Does Telling A Boy to Be a Real Man Destine Him for Prison? A Rant

I try hard, at least I think I do, to stick to the facts about what’s happening in the lives of our boys and to inspire people to fight for them, as we are doing for our girls.  But for a blog or two…I’m going to rant.  It’s my blog and I can rant if I want to…

I recently wrote a column for the Community Section of the Arizona Republic entitled: What AboutEquality for our Boys?  

I received some very nice, even compelling, words of thanks from men and women who have personally experienced the challenges boys face in the 21st Century…and our collective lack of attention to the boy crisis.

I was, however, expecting another response…a response that would lightly agree that we have a boy crisis and then diss the whole boy crisis by saying that our girls are really the ones in trouble.

(By the way, my point is not that we don’t have work to do for our girls—I have two granddaughters I’m fighting for—but that lots of attention is being given to them, along with a lot of good work.  There is little national/collective work being done on the issue of boys.  But there are some who fear that any attention to boys robs our girls.)

I got my response.  The following week this was the title of the column: What About Equality for our Boys and Girls?  The author, a mom of three girls, lightly suggests we need to care about boys but then twists my words to suggest that the real issue is the struggles our girls face in life.  Unfortunately I can’t find the article on line but here are two of the many head scratchers from the column (with more in a follow up post):

Pastor Wright correctly states there are more men in prison than women.  Men commit violent crimes trying to be “real men” and to “man up.”  This is what we teach boys.  Violence is how they prove their masculinity.  Boys are more likely to be victims of violence (as I said in my article…boys are twice as likely as girls to be victims of violence…), but it’s from other men…

Men are taught to betray their values of what it means to be “good,” in order to prove they are “masculine.”

She later says we need to fight to free our girls and our boys from restricting stereotypes…

Like the stereotype about how trying to be a real man or to man up means a man is violent?

1) Does calling a boy to be a real man or to man up automatically set him up for a life of violence and prison?

Or are there other reasons—Like, for example:

Over 85% of the men in prison come from fatherless homes.  Could it be that one result of the father wound is a tendency to act out violently?  Or that the lack of a good male role model might rob a boy of what it means to be a real man who then tries to hide his insecurities as a man behind violence?  (Not all fatherless boys become violent, but the percentage is far higher!)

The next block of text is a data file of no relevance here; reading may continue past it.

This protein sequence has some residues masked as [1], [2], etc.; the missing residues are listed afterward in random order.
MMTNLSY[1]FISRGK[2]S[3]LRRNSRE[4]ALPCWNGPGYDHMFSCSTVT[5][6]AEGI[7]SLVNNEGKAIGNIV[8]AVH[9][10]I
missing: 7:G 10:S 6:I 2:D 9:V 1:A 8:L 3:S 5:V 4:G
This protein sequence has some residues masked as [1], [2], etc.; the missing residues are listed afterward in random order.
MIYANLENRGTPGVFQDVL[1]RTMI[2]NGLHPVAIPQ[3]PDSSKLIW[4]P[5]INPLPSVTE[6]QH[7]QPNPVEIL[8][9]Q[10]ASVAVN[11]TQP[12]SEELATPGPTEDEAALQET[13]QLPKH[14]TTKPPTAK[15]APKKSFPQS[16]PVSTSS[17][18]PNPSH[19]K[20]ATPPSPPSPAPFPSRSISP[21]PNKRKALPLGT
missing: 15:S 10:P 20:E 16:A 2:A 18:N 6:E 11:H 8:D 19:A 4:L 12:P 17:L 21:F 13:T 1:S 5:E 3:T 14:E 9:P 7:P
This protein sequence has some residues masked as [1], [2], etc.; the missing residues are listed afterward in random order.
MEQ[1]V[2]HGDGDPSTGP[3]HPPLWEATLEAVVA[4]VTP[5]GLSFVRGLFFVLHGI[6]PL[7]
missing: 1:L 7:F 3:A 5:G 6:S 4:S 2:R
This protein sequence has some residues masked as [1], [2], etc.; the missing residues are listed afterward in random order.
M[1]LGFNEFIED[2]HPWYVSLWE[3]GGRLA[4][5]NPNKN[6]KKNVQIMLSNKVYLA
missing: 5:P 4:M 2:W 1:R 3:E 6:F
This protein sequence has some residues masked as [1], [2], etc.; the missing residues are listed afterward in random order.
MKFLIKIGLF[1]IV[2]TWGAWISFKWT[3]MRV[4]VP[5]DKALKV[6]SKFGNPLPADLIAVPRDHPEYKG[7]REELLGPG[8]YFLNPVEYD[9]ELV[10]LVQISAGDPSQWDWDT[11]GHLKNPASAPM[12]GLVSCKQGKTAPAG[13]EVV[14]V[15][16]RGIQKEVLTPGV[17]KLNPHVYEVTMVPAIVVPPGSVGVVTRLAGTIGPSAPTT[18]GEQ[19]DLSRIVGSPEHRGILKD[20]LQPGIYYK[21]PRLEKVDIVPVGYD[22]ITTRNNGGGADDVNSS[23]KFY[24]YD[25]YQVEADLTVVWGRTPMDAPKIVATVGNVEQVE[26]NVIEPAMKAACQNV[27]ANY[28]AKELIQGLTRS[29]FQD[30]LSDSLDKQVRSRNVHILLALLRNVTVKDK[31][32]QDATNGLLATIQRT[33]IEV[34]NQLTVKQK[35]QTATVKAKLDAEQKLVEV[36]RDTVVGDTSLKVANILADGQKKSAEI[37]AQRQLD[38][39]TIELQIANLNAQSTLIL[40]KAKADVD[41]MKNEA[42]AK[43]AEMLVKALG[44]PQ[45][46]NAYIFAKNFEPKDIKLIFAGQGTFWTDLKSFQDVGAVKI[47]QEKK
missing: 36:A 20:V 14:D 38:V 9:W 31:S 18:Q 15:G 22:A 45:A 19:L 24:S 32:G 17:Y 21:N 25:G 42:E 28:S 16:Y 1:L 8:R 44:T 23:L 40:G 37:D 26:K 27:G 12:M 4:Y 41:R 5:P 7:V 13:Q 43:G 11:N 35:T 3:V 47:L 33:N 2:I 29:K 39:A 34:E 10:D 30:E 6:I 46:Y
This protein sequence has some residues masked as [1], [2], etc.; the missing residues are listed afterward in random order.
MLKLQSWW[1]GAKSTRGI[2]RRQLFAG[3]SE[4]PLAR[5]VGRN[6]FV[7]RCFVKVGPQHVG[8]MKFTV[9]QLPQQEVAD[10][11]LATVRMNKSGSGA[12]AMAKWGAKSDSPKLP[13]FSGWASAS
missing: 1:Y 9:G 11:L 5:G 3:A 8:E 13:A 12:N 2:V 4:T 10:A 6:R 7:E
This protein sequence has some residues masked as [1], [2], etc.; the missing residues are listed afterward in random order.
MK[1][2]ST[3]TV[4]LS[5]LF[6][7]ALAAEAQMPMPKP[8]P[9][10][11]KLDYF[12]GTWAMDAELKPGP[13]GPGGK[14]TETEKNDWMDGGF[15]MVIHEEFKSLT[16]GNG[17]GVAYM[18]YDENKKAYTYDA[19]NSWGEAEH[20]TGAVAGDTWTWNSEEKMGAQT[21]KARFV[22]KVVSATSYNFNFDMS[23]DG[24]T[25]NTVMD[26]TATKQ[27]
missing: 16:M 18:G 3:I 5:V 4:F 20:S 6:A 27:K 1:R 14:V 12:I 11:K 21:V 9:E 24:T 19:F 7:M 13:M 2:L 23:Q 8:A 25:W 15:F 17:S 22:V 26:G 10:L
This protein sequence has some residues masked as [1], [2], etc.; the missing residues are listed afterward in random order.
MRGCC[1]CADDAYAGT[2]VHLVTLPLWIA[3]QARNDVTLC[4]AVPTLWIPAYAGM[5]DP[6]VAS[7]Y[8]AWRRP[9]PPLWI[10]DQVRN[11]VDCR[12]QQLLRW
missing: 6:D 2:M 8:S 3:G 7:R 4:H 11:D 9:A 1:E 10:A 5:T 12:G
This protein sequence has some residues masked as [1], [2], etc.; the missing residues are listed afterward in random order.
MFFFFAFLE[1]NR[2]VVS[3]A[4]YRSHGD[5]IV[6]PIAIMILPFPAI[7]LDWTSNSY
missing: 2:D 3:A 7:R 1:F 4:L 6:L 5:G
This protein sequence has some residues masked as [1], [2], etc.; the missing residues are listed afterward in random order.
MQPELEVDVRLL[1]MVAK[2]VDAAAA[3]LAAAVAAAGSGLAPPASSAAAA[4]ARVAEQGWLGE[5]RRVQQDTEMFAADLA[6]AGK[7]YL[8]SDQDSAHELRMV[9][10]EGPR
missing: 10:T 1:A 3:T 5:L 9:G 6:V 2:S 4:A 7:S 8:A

How about the role of poverty?

Or the fact that boys, because they are increasingly falling behind girls in every level of education from pre-school to grad-school, are undereducated, underskilled, and therefore frustrated because they can’t find work?  Or the fact that the top 17-18 growing job fields skew more to the way a woman’s brain is wired (verbal/emotive)—leading, again, to a lack of meaningful work, which leads to frustration?

These are not in any way meant to be excuses for violent men, but real solid explanations rather than the general statement that trying to be a real man leads to violence.  That’s nonsense. 

Calling a boy to be a real man is a call to nobility, honor, goodness, productivity, heroism, love, and grace.  It is the exact opposite of a violent man.

To buy into the big stereotype that masculinity is inherently violent is destructive to our boys and girls.  But, as the author’s column suggests, many buy into that stereotype and the underlying cure: make boys more like girls.

2) Does the fact that the violence done to boys is at the hands of men lessen the fact that boys are twice as likely as girls to be victims of violence?  That that makes it ok?  That that somehow downplays their pain and makes the violence done to girls even worse?

To quote her: One third of women will experience violence from a male partner.  Men are the overwhelming perpetrators of damaging violence toward others.  This is terrible but it is not the fault of girls (is anyone anywhere saying that it is?). 

Any violence done to any child by a man (or woman, for that matter) is wrong, sickening, and depraved.  It is not done by a man who is trying to man up or be a real man, but by a male pretender—one who is violent for a whole host of reasons, some of them just mentioned.  And again, there is no excuse for it!

Boys need our help.  To suggest so is based on all kinds of evidence, including a 2015 World Health Organization finding that men and boys all around the world are falling behind girls and women.   The call to help our boys is not a call to patriarchy or male privilege.  It is not a call to put girls in their place or to blame girls.  It is the call to fight for our boys the way we have been and are fighting for our girls!

For the life of me I can’t understand why that’s such a difficult concept to get our brains around.

But wait…I’m not done…more to come!